CHICAGO — Consumer perception of a company and the products it produces stretches well beyond the supermarket shelf or restaurant menu. As information has become more democratized, consumers have a wide range of information sources that may influence how they perceive a company or a particular ingredient. Ensuring consumers and customers have ready access to the information they require when they want it regarding a company’s practices is a central strategy to combating misinformation and misunderstandings.
Nearly half (48 percent) of consumers currently do not feel adequately informed about a product even after reading its label, and two-thirds of consumers hold the manufacturer/brand accountable for communicating critical product information to make an educated purchasing decision, according to data presented Oct. 18 at the TransparencyIQ conference that was held in Rosemont, Illinois.
“Consumers expect transparency from brands, but brands aren’t delivering,” said Patrick Moorhead, chief marketing officer for Label Insight, Chicago, the sponsor of the conference. “Only 12 percent of consumers consider brands as their most trusted resource for information about what’s in their food. Most consumers turn to their phones, tablets or PCs to find more information online.”
Examples of food and beverage companies becoming increasingly transparent abound. This past October, for example, the Campbell Soup Co., Camden, New Jersey, Nestle USA, Arlington, Virginia, and the Kraft Heinz Co., Pittsburgh, announced commitments to improve the welfare of poultry used for food production in the supply chain. Nestle committed to ending the use of crowding in the housing of chickens, improved lighting standards and the ending of live-shackle slaughter and switching to controlled-atmosphere stunning. The Kraft Heinz Co. and Campbell Soup made similar pledges and the companies have set a goal of achieving the transition by 2024.
“We want to help bring about positive change at every level of our supply chain — from our direct suppliers all the way back to the farms,” said Paul Grimwood, chairman and CEO of Nestle USA. “We have already pledged that by 2020 all of the eggs we source as ingredients for our food products in the US will come from cage-free hens. Today, we are taking the next step in that journey to help push for higher standards of welfare for broiler chickens.”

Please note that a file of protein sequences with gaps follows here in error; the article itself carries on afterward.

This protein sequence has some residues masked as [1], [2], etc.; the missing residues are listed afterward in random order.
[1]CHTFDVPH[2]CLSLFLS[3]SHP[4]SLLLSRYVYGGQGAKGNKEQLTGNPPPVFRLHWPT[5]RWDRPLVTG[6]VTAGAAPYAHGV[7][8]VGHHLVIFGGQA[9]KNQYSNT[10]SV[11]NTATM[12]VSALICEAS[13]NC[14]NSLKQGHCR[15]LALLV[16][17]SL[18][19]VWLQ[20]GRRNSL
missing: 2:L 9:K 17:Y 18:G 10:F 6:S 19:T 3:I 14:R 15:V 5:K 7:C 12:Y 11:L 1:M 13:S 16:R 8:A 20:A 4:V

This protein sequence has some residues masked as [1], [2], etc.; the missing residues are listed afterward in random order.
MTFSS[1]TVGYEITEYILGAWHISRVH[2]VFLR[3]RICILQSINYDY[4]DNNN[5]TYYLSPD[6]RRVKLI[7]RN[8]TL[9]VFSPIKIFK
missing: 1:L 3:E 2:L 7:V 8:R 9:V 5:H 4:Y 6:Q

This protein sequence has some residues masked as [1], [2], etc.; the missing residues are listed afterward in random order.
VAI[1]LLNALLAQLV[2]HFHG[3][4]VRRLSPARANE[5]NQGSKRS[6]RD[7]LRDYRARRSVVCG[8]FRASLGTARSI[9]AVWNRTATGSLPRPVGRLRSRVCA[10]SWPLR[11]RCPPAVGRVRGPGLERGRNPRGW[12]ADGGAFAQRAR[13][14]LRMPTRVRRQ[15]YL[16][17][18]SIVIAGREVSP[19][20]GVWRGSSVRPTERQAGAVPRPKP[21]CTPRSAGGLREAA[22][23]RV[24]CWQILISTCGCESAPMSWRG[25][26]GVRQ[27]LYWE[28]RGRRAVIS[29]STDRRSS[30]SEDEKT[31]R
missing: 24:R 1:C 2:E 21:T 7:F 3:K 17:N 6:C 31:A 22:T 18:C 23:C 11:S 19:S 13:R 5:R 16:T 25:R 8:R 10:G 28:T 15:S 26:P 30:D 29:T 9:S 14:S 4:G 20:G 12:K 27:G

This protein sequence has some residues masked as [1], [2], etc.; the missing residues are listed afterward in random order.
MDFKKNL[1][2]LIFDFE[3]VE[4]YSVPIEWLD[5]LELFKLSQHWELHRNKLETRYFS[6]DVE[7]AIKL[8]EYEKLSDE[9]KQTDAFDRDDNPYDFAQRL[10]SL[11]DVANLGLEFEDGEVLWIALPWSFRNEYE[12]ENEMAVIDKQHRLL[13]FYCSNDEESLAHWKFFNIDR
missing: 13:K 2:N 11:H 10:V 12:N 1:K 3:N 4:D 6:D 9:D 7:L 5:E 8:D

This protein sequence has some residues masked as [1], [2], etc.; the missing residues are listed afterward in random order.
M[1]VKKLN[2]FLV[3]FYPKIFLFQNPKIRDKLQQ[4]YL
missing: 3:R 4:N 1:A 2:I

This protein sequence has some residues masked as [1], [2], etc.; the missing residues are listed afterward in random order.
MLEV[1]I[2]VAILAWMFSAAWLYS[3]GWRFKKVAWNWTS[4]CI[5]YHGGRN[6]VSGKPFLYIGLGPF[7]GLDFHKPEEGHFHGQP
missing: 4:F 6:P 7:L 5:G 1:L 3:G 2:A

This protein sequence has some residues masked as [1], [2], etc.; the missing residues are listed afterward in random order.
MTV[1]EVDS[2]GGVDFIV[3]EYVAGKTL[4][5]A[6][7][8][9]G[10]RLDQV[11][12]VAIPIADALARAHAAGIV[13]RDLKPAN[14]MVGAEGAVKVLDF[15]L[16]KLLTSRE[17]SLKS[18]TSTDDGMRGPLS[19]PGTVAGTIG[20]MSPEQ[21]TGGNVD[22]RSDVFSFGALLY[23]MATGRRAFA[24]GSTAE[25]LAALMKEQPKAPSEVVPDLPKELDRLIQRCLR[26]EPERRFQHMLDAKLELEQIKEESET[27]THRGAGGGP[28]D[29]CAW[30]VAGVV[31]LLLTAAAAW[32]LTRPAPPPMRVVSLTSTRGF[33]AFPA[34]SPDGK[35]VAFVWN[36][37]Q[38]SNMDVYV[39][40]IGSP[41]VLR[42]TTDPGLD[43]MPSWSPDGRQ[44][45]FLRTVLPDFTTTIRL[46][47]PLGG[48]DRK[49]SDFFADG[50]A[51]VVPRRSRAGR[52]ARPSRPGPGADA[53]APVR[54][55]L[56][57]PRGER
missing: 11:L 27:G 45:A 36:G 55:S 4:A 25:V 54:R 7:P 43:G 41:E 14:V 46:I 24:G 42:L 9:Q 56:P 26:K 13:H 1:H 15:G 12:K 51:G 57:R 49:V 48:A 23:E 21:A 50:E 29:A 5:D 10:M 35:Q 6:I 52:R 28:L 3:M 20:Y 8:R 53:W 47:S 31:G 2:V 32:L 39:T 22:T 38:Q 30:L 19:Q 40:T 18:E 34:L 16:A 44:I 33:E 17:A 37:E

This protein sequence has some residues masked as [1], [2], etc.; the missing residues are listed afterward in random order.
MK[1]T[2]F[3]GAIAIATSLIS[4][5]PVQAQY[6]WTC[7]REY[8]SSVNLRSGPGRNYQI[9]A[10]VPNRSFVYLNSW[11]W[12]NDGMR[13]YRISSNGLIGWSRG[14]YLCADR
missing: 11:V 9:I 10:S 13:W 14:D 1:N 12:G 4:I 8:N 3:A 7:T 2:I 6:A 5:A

As most companies have found, the commitment to improve welfare of broiler chickens is no small feat, Nestle said, calling it a “complex undertaking.”
“Such changes require investment and time, and the transition over the next seven years must be done in a sustainable and cost-effective way,” Nestle USA said. “We look forward to working together with our US broiler chicken suppliers and others in the food industry, as well as farmers, NGOs and our customers to drive progress. This matters to our consumers who expect affordable, high quality foods without comprising on animal welfare, and it matters to us. We will strive to meet these standards in our US supply chain by 2024.”
Consumers respond to openness
During the TransparencyIQ conference, Jay Porter, president of Edelman, Chicago, provided insight as to why transparency is so critical, at a time when consumer trust in business, media, government and non-governmental organizations (NGOs), which are non-profit, voluntary citizens’ groups, and third parties, continues to decline.